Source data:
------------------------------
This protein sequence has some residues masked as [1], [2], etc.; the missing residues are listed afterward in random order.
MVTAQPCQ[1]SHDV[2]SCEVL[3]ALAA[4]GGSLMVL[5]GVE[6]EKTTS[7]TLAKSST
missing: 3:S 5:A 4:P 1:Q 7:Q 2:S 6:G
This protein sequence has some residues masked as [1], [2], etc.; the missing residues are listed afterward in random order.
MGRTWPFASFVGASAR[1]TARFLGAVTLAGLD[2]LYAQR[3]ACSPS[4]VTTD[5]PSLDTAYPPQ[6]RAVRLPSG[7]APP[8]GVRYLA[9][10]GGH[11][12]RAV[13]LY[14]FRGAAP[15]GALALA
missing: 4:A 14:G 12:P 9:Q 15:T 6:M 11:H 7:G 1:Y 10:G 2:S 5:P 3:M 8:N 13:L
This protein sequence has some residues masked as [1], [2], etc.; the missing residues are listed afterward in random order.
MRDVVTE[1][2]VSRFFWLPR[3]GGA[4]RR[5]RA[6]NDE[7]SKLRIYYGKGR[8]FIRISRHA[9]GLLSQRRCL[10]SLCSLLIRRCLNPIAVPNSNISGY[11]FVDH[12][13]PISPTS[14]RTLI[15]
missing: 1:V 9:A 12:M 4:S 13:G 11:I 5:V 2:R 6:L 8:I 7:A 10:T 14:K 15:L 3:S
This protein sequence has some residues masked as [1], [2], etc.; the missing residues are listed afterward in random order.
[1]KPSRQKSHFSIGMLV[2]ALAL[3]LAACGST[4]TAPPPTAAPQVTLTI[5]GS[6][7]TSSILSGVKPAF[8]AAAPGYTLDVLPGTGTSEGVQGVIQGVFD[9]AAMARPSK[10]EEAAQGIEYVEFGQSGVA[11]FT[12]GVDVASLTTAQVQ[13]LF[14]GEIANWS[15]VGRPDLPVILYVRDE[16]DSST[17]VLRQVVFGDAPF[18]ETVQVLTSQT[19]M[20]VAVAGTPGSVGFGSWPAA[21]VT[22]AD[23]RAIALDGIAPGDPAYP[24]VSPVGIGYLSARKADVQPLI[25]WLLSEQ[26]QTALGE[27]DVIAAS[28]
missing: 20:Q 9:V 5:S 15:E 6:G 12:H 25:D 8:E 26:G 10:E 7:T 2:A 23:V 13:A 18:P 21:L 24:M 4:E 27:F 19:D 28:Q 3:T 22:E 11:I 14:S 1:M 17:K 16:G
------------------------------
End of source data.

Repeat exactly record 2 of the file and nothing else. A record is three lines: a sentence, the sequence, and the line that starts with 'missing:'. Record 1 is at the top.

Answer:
This protein sequence has some residues masked as [1], [2], etc.; the missing residues are listed afterward in random order.
MGRTWPFASFVGASAR[1]TARFLGAVTLAGLD[2]LYAQR[3]ACSPS[4]VTTD[5]PSLDTAYPPQ[6]RAVRLPSG[7]APP[8]GVRYLA[9][10]GGH[11][12]RAV[13]LY[14]FRGAAP[15]GALALA
missing: 4:A 14:G 12:P 9:Q 15:T 6:M 11:H 7:G 1:Y 10:G 2:S 5:P 3:M 8:N 13:L